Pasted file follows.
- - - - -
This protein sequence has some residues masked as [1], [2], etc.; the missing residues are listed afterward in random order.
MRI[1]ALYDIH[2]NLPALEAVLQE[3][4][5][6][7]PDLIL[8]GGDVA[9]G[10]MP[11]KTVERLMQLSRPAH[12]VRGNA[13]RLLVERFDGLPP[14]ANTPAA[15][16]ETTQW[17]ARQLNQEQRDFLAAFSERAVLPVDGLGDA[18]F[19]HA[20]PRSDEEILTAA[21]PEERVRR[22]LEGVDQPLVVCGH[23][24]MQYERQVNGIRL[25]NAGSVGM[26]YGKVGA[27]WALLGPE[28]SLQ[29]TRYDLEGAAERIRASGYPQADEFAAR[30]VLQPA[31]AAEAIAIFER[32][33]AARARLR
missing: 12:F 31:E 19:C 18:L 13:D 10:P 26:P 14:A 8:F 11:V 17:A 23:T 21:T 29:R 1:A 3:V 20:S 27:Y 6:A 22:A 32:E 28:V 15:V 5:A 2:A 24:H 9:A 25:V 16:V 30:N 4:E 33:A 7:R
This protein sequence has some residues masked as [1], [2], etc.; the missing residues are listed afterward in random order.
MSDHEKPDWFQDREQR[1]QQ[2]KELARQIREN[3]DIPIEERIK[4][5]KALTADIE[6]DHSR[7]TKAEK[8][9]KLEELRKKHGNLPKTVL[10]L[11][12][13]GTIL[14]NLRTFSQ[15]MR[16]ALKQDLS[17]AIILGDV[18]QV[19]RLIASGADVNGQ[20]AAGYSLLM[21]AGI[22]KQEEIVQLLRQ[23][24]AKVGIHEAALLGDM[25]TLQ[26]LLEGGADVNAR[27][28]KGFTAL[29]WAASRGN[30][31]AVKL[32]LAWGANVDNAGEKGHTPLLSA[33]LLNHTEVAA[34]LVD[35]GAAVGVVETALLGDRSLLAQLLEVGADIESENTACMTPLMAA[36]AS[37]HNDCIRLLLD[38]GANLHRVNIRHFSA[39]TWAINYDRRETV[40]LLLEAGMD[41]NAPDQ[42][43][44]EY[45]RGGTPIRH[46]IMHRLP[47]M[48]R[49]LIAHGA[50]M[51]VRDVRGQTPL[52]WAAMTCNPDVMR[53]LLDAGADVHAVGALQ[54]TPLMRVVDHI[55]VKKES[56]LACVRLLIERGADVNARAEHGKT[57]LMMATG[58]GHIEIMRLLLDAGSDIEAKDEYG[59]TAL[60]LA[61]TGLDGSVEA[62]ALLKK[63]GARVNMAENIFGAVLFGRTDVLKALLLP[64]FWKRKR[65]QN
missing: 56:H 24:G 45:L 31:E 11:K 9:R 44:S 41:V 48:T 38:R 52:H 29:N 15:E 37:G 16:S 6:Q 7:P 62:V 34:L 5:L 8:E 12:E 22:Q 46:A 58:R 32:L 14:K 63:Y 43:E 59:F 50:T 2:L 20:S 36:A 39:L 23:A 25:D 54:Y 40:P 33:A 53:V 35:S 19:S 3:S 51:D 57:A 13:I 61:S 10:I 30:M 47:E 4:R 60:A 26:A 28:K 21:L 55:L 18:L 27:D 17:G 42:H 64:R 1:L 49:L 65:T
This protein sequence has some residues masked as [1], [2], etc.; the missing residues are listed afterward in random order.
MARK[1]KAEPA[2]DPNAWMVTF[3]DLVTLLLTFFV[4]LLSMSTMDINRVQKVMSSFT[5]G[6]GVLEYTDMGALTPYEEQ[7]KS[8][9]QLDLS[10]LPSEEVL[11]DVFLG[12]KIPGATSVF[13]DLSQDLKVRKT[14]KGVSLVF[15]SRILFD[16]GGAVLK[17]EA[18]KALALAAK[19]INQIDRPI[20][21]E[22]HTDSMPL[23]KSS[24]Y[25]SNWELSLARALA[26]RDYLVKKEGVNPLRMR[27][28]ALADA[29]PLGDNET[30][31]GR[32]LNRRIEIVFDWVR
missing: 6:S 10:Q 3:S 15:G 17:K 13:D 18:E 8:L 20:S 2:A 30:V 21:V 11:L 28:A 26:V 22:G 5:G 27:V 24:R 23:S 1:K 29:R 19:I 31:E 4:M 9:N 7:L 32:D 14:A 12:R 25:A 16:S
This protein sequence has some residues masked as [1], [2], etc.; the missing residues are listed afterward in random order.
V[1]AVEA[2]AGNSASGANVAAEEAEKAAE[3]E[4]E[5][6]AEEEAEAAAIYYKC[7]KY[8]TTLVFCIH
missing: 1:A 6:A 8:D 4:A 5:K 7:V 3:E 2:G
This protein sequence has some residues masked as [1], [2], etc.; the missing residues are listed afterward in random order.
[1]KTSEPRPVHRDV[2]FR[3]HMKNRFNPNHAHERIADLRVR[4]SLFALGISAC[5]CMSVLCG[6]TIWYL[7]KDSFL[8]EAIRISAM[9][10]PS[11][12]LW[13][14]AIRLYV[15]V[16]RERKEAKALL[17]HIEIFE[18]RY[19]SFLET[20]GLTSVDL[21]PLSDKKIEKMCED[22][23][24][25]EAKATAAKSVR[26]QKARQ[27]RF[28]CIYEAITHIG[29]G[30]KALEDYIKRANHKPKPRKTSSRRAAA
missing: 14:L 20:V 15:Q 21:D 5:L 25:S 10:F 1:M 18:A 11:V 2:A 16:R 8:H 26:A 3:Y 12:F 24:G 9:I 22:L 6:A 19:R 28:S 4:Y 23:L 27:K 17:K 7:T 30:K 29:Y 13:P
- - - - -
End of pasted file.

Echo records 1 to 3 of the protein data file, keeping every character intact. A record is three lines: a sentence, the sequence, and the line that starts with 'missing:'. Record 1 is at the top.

This protein sequence has some residues masked as [1], [2], etc.; the missing residues are listed afterward in random order.
MRI[1]ALYDIH[2]NLPALEAVLQE[3][4][5][6][7]PDLIL[8]GGDVA[9]G[10]MP[11]KTVERLMQLSRPAH[12]VRGNA[13]RLLVERFDGLPP[14]ANTPAA[15][16]ETTQW[17]ARQLNQEQRDFLAAFSERAVLPVDGLGDA[18]F[19]HA[20]PRSDEEILTAA[21]PEERVRR[22]LEGVDQPLVVCGH[23][24]MQYERQVNGIRL[25]NAGSVGM[26]YGKVGA[27]WALLGPE[28]SLQ[29]TRYDLEGAAERIRASGYPQADEFAAR[30]VLQPA[31]AAEAIAIFER[32][33]AARARLR
missing: 12:F 31:E 19:C 18:L 13:D 10:P 26:P 14:A 8:F 11:V 17:A 23:T 21:T 29:R 1:A 3:V 20:S 27:Y 6:A 22:A 32:E 28:V 15:V 5:A 2:A 24:H 9:A 25:V 16:V 30:N 4:E 33:A 7:R
This protein sequence has some residues masked as [1], [2], etc.; the missing residues are listed afterward in random order.
MSDHEKPDWFQDREQR[1]QQ[2]KELARQIREN[3]DIPIEERIK[4][5]KALTADIE[6]DHSR[7]TKAEK[8][9]KLEELRKKHGNLPKTVL[10]L[11][12][13]GTIL[14]NLRTFSQ[15]MR[16]ALKQDLS[17]AIILGDV[18]QV[19]RLIASGADVNGQ[20]AAGYSLLM[21]AGI[22]KQEEIVQLLRQ[23][24]AKVGIHEAALLGDM[25]TLQ[26]LLEGGADVNAR[27][28]KGFTAL[29]WAASRGN[30][31]AVKL[32]LAWGANVDNAGEKGHTPLLSA[33]LLNHTEVAA[34]LVD[35]GAAVGVVETALLGDRSLLAQLLEVGADIESENTACMTPLMAA[36]AS[37]HNDCIRLLLD[38]GANLHRVNIRHFSA[39]TWAINYDRRETV[40]LLLEAGMD[41]NAPDQ[42][43][44]EY[45]RGGTPIRH[46]IMHRLP[47]M[48]R[49]LIAHGA[50]M[51]VRDVRGQTPL[52]WAAMTCNPDVMR[53]LLDAGADVHAVGALQ[54]TPLMRVVDHI[55]VKKES[56]LACVRLLIERGADVNARAEHGKT[57]LMMATG[58]GHIEIMRLLLDAGSDIEAKDEYG[59]TAL[60]LA[61]TGLDGSVEA[62]ALLKK[63]GARVNMAENIFGAVLFGRTDVLKALLLP[64]FWKRKR[65]QN
missing: 56:H 24:G 45:L 31:E 11:K 9:R 44:S 41:V 48:T 38:R 52:H 29:N 15:E 37:G 16:S 6:Q 7:P 62:V 34:L 5:L 8:E 12:E 22:Q 46:A 58:R 32:L 14:K 63:Y 43:E 59:F 50:T 2:L 20:S 36:A 39:L 23:A 25:D 54:Y 40:P 33:A 53:V 35:S 19:S 3:S 51:D 57:A 13:I 61:S 10:I 30:M 47:E 4:R 60:A 26:A 28:K 21:L 55:L 18:L 27:D 17:G 42:H 64:R 1:L 49:L 65:T
This protein sequence has some residues masked as [1], [2], etc.; the missing residues are listed afterward in random order.
MARK[1]KAEPA[2]DPNAWMVTF[3]DLVTLLLTFFV[4]LLSMSTMDINRVQKVMSSFT[5]G[6]GVLEYTDMGALTPYEEQ[7]KS[8][9]QLDLS[10]LPSEEVL[11]DVFLG[12]KIPGATSVF[13]DLSQDLKVRKT[14]KGVSLVF[15]SRILFD[16]GGAVLK[17]EA[18]KALALAAK[19]INQIDRPI[20][21]E[22]HTDSMPL[23]KSS[24]Y[25]SNWELSLARALA[26]RDYLVKKEGVNPLRMR[27][28]ALADA[29]PLGDNET[30][31]GR[32]LNRRIEIVFDWVR
missing: 6:S 10:Q 3:S 15:G 17:K 13:D 18:E 8:L 20:S 2:A 30:V 21:V 11:L 28:A 26:V 22:G 5:G 27:V 24:R 23:S 1:K 29:R 19:I 31:E 4:M 9:N 7:L 32:D 14:A 12:R 25:A 16:S